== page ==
- Well, thanks very much, Lee. I'll return the compliment. It's been my great honor and pleasure to work with you over the years, and a lot of these are collaborative projects we've done together. What we're going to talk about today is really an exciting area, and it's really the culmination of 15 years worth of work that we've done with the Northwest Autism Foundation, and more recently, Forum Institute. And I'm going to talk today on behalf of the work that the Forum Institute is doing. The Forum Institute, over the last 15 years, is probably the largest and most important think tank for special needs children. And special needs children are a large category of children that just, something is wrong with them. So, on the next slide, let's just take a look at what we're facing right now, and that's children with special needs, or they can also be called chronic disease conditions. And what we're looking at is 30% of all children by the age of five, are going to have something seriously wrong with them, and most will not recover during their lifetimes. That can be leukemia, it can be Attention Deficit Disorder, it can be autism, it can be mental illness, it can be morbid obesity. And we used to think that that was a genetic problem, hard-wired, couldn't be solved. And what we'll talk about today is the think tank working with scientists, and government agencies, and research communities, the consensus now is that almost all of these are environmental involvement. In other words, if it wasn't for the environmental insult, these wouldn't be happening. And in large part, it's great news, because it means these conditions are both preventable and predictable. But let's take a look at the batting average we have right now. 30% of the pregnancies end in miscarriage, 10% pre-term losing a lot of IQ points in health. Autism, 1 in 36 in some states with boys, and nationally it's about 1 in 59. But asthma, 1 in 8. Eczema, 1 in 5. Serious Food Allergies, 1 in 20, and the list goes on. ADHD, 1 in 6. Much higher rates. Cancer is the second leading cause of death in children. It's going up about 1% per year. So, the next slide, what we are talking about is that almost, on the right hand column you'll see, almost nothing is being spent on this category of the environmental implications to disease, even though it's 90% of the cause. Next. What we're looking at is traditional medicine on the left-hand side with episodic conditions. You had mumps, measles, broken arms, tuberculosis, hepatitis, and those got resolved pretty easily at the normal doctor visit. But look on the right-hand column. As those are going down, we're getting an absolute explosion in other kinds of conditions. ADD, autism, Chron's Disease, multiple sclerosis. And if you see those numbers go up, they go up precipitously since 1950. It is overwhelming the medical system, with 85% of the cost of the medical system being these chronic diseases, and they all have one thing in common. These are all autoimmune conditions that are greatly effected by early environmental exposure. Next. So, a real breakthrough came with a wonderful organization called the Environmental Working Group. What they did is they took cord blood from newborn babies not exposed to anything outside the womb, and they checked for 287 chemicals. And they found, out of the 287 - there could've been a lot that they tested for, this was expensive at the time - these new babies entering the world were loaded with chemicals that could cause cancer, that were toxic to the brain and nervous system, and over 200 had been banned from the market for years. This included DDT. This sent shock waves through the government agencies and medical community, because it was thought that the placenta was blocking all of these things out, and it wasn't. You can see the chart on the other side, we're up to 75,000 chemicals. We're swimming in a toxic pond. Very, very few of these have been tested for safety on an infant. On the next slide, I just want to quickly go through some of the quick accomplishments. The Autism Treatment Network was part of a $90 Million total funding of the NIH looking at what are the medical causes of Autism. The next slide talks about another accomplishment we had. And on the next slide, it talks about publishing that we've done in pediatrics. That was a gut publication. It was one of the best 10 papers in the last five years by IAAC. It set the stage for the medical conditions of autism at the time. Autism was not seen as a medical condition. On the next slide, it's again work being done by ATM, again extensive publications, and the person who was running the organization for us turned out to be the President of the American Academy of Pediatrics. On the next slide, we worked with ASA on a major publication that Lee initiated. That was autism was connected to environmental health. It was a breakthrough paper in 2008, not a lot of support for it, but it turned out that was exactly true. This was exactly what was causing 65-70% of the autism cases. Next. That's another paper that we recently did, Early Identification, and that will be part of a longer presentation of what is the advantage of catching these conditions early? Even at the age of one, and preventing them. So, a lot of really interesting things that we don't have time to cover today. But this is an example of how we've gone about looking at carefully building the evidence of doctors and clinicians. And their research can rely on what we do in order to build practice strategies. Next. It's another work that we've done showing, that was an example in Pediatrics of how toxic women are during their pregnancy period. This was done after the Environmental Working Group study. Next. So, the new model. This is a really important slide. Recently, the NIEHS and the EPA came out with a 130-page summary basically concluding that most of the chronic diseases are not genetic, but are caused by the environment. And up to 60% of Autism is caused by toxins. This was a summary of $350 Million worth of study done by 21 University centers, so we do have a very persuasive body of work that we now can go ahead and plan our medical strategies on. Next. So, they went through each disease case and looked at the environmental impact, and this was the slide talking about Autism and other conditions. So, a great body of work. Next. So, one of the really exciting areas where I doubt being able to measure the toxins, we do that with a new technology called Mass Spec, so with a drop of blood we're able to tell how toxic is the person and how that fetus will be impacted. That allows people to have strategies on getting rid of it. Next. The area of Exposome is the talk of how that's measured. It's external chemicals, the microbiome, which is your gut, and it's also stress markers. On the next slide, we talk about the importance of genetics are still important to measure. And a strategy would be to take newborns, and we take a genetic marker, like 23 and Me, but more extended. It would be inherited diseases, mitochondrian, autoimmune, so we have a complete picture of the infant along with the environmental exposures they've had in the womb. And this would give us a very good strategy of how to deal with that child's health to predict and prevent chronic diseases. I don't think that 90% of these diseases need to happen. This research will go ahead and move us toward that goal. Next. So, we have a very innovative campus that we're looking at which will allow all of you to access the campus as professionals and members of the public. It's like you're a part of a 3D game animation, you're an avatar, you're able to see See Me courses, you're able to see TED presentations. It's an incredible technology of being able to go through it step-by-step. And because we're out of time, I'll go through the next slides quickly. The next one will be working on your cellphone, so you can get lectures on the cellphone. And the next slide will talk about these campuses and ease of access, sort of like Disney Land, going from pavilion to pavilion. On the next slide, we talk about these pavilions being centers of information which is spectacular, because you can go to your particular area of interest and you can spend all day there listening to lectures, talking to other people. It has full video capabilities to talk to you doctor. It will completely change the way we get information, including our lab tests. On the next slide, we talk about each one can have a customized workbook that you can share with your doctor or health provider. This will make an incredible difference on how you're able to go ahead and share information, get opinions from a lot of different health care practitioners. We'll put the emphasis on predicting, preventing and early treatment of conditions, and that will be the future of medicine. So, in conclusion on the last slide, what we're looking at is we're having a goal in five years after this program begins and the campus opens, impact one million children by having safe pregnancies and healthy children. The goal is we want to unravel and predict how to prevent chronic disease. And just think, in your own lifetime, the number of children and the number of people that you know who have been affected by chronic disease. It is the issue of our day. So, thanks Lee for having me on, and we'll have a longer session and sort of drill down on some of these concepts on the next time.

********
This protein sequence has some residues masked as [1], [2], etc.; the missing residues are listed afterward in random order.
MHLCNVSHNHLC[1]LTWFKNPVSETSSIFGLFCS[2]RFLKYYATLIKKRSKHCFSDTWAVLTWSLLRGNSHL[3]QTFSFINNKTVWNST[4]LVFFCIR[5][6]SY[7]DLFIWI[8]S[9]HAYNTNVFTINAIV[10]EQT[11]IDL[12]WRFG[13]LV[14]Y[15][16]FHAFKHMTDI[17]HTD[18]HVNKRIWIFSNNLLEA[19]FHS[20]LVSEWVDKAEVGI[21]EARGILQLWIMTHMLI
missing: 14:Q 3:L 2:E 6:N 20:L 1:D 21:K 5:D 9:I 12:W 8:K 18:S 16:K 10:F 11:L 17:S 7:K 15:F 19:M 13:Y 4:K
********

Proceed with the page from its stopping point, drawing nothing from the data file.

- Yeah Dave. We're certainly looking forward to that longer discussion where we get more into the details, and really to demonstrate to our audience how this is perhaps one of the most important, significant and transformational projects of our time. Thank you for your leadership on this, and we're looking forward very much to your next presentation. Thank you, Dave.
- Okay, well thanks very much.